Increasing power and distance can help almost any woman’s golf game and give her a huge advantage over her competition. Crank up the power off the tee with the driver and you will be able to hit shorter irons into greens, setting you up for better scoring chances. One way to increase the power potential in your golf swing is to wind your upper body like a spring against the resistance of your lower body. To wind the spring and build torque, you can limit your hip turn going back by making a few adjustments and practicing a couple of drills.
Set up with your back foot at a right angle to the target line. A square back foot limits how much your hips can turn in the backswing. This adjustment will help you feel your hips resisting as you turn your shoulders on the way back.
Turn your shoulders before your hips start to move. In a sequenced swing with a limited hip turn, your lower body should be the last part of your body to get pulled into your backswing. The less the lower body moves, the more torque you will create.
Ground your front heel. Lifting the heel will loosen the hip turn and cost your torque. Force that heel to stay on the ground if you want to wind up going back.
Maintain the flex in your right knee. Most people need to straighten their right knee to allow their hip to turn. Holding the flex will limit hip motion and increase your windup.
Turn your hips twice as much as you turn your shoulders. The difference in the amount of shoulder versus hip turn provides the torque and swing power.
Drill and Exercises
"Golf Digest" fitness editor Ron Kapriske warns that restricting hip turn on the backswing requires strong core muscles and plenty of flexibility. Otherwise, you risk injury to your back and hips. If you have a weakness in your lower back, pelvis, shoulders or midsection, you should start a golf conditioning program before trying this swing. Otherwise, you might be better off with a less physically stressful approach.
Inflatable exercise ball
Practice your turn while holding a club across your shoulders behind your neck. Try to stretch your shoulder turn as far as possible while forcing your hips to stay as motionless as possible.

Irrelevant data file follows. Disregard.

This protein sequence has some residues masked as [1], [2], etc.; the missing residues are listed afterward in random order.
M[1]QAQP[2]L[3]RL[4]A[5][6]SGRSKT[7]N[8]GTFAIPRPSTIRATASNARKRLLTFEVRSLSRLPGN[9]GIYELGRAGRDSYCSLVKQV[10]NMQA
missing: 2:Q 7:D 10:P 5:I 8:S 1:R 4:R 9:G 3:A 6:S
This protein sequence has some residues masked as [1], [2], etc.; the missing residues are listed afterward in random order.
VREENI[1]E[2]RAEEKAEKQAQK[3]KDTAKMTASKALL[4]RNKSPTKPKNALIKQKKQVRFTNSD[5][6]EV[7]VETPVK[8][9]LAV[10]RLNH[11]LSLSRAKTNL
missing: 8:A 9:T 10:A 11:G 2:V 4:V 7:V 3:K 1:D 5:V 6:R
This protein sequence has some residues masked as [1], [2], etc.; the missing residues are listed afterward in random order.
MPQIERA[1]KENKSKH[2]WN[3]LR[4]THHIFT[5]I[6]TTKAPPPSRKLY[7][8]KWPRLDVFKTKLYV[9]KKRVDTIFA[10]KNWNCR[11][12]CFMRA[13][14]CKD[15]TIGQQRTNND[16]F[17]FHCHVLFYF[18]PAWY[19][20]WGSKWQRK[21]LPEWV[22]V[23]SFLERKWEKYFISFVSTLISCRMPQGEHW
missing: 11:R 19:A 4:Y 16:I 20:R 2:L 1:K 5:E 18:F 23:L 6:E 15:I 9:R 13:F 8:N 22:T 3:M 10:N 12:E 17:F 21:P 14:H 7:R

Condition your torso for a better turn. Sit on an inflatable exercise ball while holding a broomstick across the back of your shoulders. Keep your back upright and turn your torso as far as you can in each direction. Turn 10 to 15 times in each direction. From the seated position, your won’t be able to move your hips. This exercise will increase the mobility you need for a restricted hip turn swing.
Stretch your lower back to increase your ability to turn while restricting your hips. Sit on the floor with your legs straight in front or you, then cross your right leg over your left. Turn you upper body toward the crossed leg while using your left arm for leverage against your right knee. Hold for 30 seconds and repeat on the other side.
Things You'll Need
- Golf Digest: Jim McLean’s New X-factor
- The Three Scoring Clubs: How to Raise the Level of Your Driving, Pitching and Putting; Jim McLean (Kindle Edition)
- Golf.com: Secret of the New X-factor
- Golf Digest: Fitness Friday: Is the X-Factor Swing Good For You?
- The X-Factor; Jim McLean
- "Golf Digest" fitness editor Ron Kapriske warns that restricting hip turn on the backswing requires strong core muscles and plenty of flexibility. Otherwise, you risk injury to your back and hips. If you have a weakness in your lower back, pelvis, shoulders or midsection, you should start a golf conditioning program before trying this swing. Otherwise, you might be better off with a less physically stressful approach.
David Raudenbush has more than 20 years of experience as a literacy teacher, staff developer and literacy coach. He has written for newspapers, magazines and online publications, and served as the editor of "Golfstyles New Jersey Magazine." Raudenbush holds a bachelor's degree in journalism and a master's degree in education.